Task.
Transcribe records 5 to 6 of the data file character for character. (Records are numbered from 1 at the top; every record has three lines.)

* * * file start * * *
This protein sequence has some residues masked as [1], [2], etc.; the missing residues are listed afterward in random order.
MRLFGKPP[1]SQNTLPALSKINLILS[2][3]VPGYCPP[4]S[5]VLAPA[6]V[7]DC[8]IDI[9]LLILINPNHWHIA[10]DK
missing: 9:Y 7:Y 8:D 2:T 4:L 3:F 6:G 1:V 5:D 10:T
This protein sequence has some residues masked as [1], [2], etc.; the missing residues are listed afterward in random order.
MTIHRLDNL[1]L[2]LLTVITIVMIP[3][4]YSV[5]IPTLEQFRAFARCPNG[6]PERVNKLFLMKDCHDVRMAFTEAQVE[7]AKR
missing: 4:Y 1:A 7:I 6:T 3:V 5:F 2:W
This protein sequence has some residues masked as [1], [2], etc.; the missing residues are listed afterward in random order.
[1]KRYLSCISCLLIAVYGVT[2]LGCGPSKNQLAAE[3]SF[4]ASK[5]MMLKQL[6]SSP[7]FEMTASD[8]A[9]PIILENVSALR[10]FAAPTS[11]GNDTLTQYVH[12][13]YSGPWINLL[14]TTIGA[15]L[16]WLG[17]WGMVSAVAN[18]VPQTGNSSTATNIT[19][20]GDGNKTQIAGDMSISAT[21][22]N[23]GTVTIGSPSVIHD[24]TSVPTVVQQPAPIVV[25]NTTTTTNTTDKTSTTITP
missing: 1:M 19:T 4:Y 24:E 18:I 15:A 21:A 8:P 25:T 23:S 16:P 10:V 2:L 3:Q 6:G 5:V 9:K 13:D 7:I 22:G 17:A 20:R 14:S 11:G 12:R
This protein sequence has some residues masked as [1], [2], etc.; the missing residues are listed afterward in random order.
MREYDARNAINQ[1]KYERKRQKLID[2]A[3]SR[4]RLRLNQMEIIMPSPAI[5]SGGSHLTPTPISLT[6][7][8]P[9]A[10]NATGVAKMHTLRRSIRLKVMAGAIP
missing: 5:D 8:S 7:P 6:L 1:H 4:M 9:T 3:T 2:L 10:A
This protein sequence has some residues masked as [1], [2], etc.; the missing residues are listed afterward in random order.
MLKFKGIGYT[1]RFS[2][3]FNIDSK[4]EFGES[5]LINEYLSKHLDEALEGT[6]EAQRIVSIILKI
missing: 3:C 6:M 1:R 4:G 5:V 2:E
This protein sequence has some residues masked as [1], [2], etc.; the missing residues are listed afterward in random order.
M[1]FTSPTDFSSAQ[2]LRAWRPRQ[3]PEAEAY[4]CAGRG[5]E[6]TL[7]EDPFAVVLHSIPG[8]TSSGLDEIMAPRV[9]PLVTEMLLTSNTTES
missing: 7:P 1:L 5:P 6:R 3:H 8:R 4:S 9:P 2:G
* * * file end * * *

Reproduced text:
This protein sequence has some residues masked as [1], [2], etc.; the missing residues are listed afterward in random order.
MLKFKGIGYT[1]RFS[2][3]FNIDSK[4]EFGES[5]LINEYLSKHLDEALEGT[6]EAQRIVSIILKI
missing: 3:C 6:M 1:R 4:G 5:V 2:E
This protein sequence has some residues masked as [1], [2], etc.; the missing residues are listed afterward in random order.
M[1]FTSPTDFSSAQ[2]LRAWRPRQ[3]PEAEAY[4]CAGRG[5]E[6]TL[7]EDPFAVVLHSIPG[8]TSSGLDEIMAPRV[9]PLVTEMLLTSNTTES
missing: 7:P 1:L 5:P 6:R 3:H 8:R 4:S 9:P 2:G